International internet research spawns film about conflict, peace
In Kenya, one of the countries targeted by the research, the internet was still fairly new but researchers at universities and agricultural institutions were finding it a useful work tool.
Professor Paul Mbatia, of the University of Nairobi’s sociology department, was coordinating the research project in Kenya. It involved collecting data from some 400 respondents at universities and the Kenya Agriculture Research Institute, which has centres across the country.
Professor Wesley Shrum, from the department of sociology at Louisiana State University, was the overall project coordinator.
The research was proceeding according to plan when violence rocked Kenya in the aftermath of a disputed presidential poll held on 27 December 2007. The election was hotly contested by the country’s two main political parties, pulling in the ethnic communities from which they drew support.
Hundreds of people were killed and hundreds of thousands displaced in the turmoil, as neighbours turned against one another during two months of madness, the likes of which had not been experienced in the country before.
Needless to say, all aspects of life were disrupted, including for the 400 respondents, before calm and normality was restored .
When Mbatia and his colleagues resumed their work in the field, interviewing the scientists, they found the respondents keener to talk about their experiences during the post-election violence, than about their scientific endeavours.
“We decided not to ignore this disruption to their normal work by the violence and thus changed the methodology to video ethnography, and we recorded the interviews,” he said.
“At this point the long journey towards making the now famous film, Brother Time, started. We decided to harness the experiences and visualise them in the form of a movie.”
Research crews traversed violence hotspots across Kenya, documenting the experiences of the research respondents, before it was decided that the material gathered could be turned into a film aimed at promoting peace and co-existence in Kenya.
Making the film
Luckily for the academics, the National Science Foundation in the United States – financer of the original internet and science project – agreed to provide a further US$95,000 for the film. Everything began falling into place.
Professional video editors were recruited and other aspects of the science project took a temporary backseat. Shrum travelled to Kenya, as did the project’s national coordinators in Ghana and India, to help gather material for the documentary. Shrum directed the film.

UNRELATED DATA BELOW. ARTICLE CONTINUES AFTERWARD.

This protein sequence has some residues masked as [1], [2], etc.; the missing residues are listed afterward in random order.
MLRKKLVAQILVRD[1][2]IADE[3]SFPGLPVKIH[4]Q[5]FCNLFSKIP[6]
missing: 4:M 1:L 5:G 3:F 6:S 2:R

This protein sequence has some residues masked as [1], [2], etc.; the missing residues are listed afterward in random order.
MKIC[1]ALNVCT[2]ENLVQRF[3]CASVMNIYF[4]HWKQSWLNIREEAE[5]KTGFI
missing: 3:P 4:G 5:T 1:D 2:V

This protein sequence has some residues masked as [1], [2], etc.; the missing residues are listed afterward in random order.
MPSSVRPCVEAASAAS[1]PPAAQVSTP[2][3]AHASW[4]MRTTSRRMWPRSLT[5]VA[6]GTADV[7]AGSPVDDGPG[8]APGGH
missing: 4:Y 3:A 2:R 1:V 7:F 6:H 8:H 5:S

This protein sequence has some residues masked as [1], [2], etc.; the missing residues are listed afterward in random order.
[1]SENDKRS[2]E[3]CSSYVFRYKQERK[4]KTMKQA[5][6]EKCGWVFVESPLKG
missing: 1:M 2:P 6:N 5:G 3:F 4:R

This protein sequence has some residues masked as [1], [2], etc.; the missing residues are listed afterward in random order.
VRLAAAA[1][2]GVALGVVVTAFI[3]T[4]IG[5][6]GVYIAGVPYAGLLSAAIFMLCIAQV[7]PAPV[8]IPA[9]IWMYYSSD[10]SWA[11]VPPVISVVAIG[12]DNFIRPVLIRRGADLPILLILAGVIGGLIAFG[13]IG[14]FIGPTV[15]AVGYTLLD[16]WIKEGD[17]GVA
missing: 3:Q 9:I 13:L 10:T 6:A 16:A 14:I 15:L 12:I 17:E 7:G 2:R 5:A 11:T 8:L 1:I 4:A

“We recorded interviews from a cross-section of Kenyans including ordinary citizens, besides our respondents, capturing views on why, how and the effects and causes of the violence,” recalled Mbatia.
Some 200 hours of interviews were recorded, reflecting the realities of and differences between Kenya’s ethnic groups and the dynamics of the 2007 election, as well as views on issues such as land ownership, the effects of violence and – mostly importantly – the need for reconciliation, co-existence and peace.
The film focuses on the real-life experiences of two neighbours, Wainaina and Mutai, who lived side by side until all hell broke loose in late December 2007.
One evening soon after the presidential election results were announced, Wainaina (a Kikuyu) was called by Muitai to enquire why there were screams from his house. The answer was that Wainaina’s daughters were celebrating the victory of Mwai Kibaki, also a Kikuyu, whom Mutai’s community did not support.
On hearing the cause of the jubilation, Muitai promptly disconnected the phone and what followed was an ugly outbreak of violence that forced Wainaina and his family to flee their home in fear for their lives.
The film shows both men as having suffered greatly. Wainaina’s home was torched while Mutai lost a market for his milk, which Wainaina used to buy from him.
The 54-minute Brother Time: A Kenyan tale of violence and humanity was launched at a function in the Kenyan capital Nairobi on 27 June, and attended by guests from government agencies, academia and civil society.
The key message, Mbatia told University World News, “is that reconciliation is most important and we have captured that in the film, which we hope will be used by civil society groups and others to help promote peace in upcoming polls in 2013.
“We, being non-professional filmmakers, invited different people to help us review the film before we released it, to ensure that it serves the cause of peace and reconciliation and does not in any way inflame tribal passions,” he added.
With the documentary freely available on the internet, said Mbatia, “anyone can access it and use it to promote ethnic harmony not only in Kenya but all over Africa”.
In producing the film, the academics communicated with wider society as opposed to the usual practice of scholars “merely talking among themselves” after publishing materials gathered from the public in academic journals.
“We feel we have met the three goals critical to knowledge. We have harnessed knowledge, stored it and also disseminated it to the public for the good of all,” Mbatia said.
Important lesson were learned in the course of making the documentary, including that when violence subsides and the target of the initial mayhem is no more, perpetrators may turn their attention to the more privileged in society, turning it into a class conflict.
Another lesson, said Mbatai, was that information and communication technologies have made it possible for academics to communicate with the public through a language that the ordinary person understands – something that does not often happen.
The film has been named as a finalist in this year’s Africa World Documentary film festival, and has been entered into the official selection for the prestigious MACON film festival 2012 and the Winnipeg Real to Reel film festival.